From the Magazine
China's counterspace strategy is based on taking advantage of not only its own strengths but also the weaknesses of its potential adversaries. They could use a new threat to achieve their ultimate goal of deterring U.S. military intervention in the Asia-Pacific theater and could accomplish this without firing a shot.
Beijing this month hosted the Global Space Exploration Conference, GLEX 2017, an occasion which China used effectively to declare its goals for space and call for further engagement with the space community. The event was the perfect setting, with around 1,000 participants, including heads of agencies, industry representatives, scientists and policy makers in attendance.
Chinese engineers are wrapping up work on the Chang’e-5 lunar mission for a targeted November launch atop a Long March 5 booster. It will depart from the newly completed Wenchang Space Launch Center in south China’s Hainan Province. If successful, this robotic mooncraft would carry the first lunar samples returned to Earth in over 40 years.
This month, the U.S. Department of Defense released its annual report to Congress on Chinese military and security developments. The report reflects the official views of DoD and the U.S. intelligence community on the state of the Chinese military and Chinese security activities. Its issuance has been protested annually by the People’s Republic of China as furthering perceptions of a “China threat.”
If you asked a fighter pilot during World War II what he needed in a plane, he would say, “I want to turn inside the enemy,” or superior maneuverability. Today, as we have firmly moved to space as the high ground, this maxim has never been truer.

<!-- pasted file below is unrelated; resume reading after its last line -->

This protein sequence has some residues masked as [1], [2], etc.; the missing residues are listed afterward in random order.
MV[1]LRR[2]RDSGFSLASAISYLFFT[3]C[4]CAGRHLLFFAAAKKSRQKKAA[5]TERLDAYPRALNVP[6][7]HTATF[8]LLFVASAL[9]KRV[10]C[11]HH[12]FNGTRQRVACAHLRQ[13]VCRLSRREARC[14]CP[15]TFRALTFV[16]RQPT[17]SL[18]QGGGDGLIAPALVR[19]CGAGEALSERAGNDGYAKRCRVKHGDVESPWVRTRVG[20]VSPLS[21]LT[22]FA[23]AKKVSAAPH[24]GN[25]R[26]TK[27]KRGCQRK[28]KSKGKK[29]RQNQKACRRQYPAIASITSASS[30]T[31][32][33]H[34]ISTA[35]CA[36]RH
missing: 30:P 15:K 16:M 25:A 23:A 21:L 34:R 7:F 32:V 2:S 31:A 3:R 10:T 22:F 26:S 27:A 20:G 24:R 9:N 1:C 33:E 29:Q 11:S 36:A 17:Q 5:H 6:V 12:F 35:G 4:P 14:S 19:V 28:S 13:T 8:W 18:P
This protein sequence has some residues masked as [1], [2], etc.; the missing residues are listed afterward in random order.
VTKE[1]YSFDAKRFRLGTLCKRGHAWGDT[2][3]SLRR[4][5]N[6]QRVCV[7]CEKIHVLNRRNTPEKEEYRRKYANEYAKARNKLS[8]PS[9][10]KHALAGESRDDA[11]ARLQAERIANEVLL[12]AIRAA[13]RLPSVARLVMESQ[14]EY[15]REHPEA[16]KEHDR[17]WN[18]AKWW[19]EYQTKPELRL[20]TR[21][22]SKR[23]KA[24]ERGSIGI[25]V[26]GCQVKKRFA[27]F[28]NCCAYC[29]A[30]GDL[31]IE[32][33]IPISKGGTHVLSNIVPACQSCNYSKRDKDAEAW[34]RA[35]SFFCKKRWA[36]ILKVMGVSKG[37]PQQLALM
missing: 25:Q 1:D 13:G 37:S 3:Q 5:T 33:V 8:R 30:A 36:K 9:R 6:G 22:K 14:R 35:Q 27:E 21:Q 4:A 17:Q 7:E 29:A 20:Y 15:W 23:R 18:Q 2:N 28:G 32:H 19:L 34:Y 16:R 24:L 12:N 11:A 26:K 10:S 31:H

Do three events constitute a trend? For many in the Earth-observation industry, the answer seems to be yes.
Blue Origin and Virgin Galactic are de facto competitors in an undeclared race to be the first to send private passengers into suborbital space, but both billionaire-led ventures are prioritizing safety over urgency.
In 2004, Burt Rutan predicted a vibrant future for commercial suborbital spaceflight. Thirteen years after SpaceShipOne nabbed the Ansari X Prize, suborbital space tourism has yet to take off.
The Air Force Space and Missile Systems Center faces unique challenges because it uses an extensive array of ground systems - some decades old - to communicate with individual satellites.
The next wave of missions creates communications challenges for NASA’s Deep Space Network
In recent weeks NASA had laid out more details about what an outpost orbiting the moon might look like and how it could be built - driven by the need to start planning payloads for the initial missions to develop it.
American remote sensing startups want to stay in the United States, but they must plan for overseas operations due to uncertainty in the regulatory approval process.
A variety of new space technologies are emerging in the U.S. space industry, and policymakers should look for ways to facilitate this innovation and make these technologies more accessible to civil, commercial, and military space customers.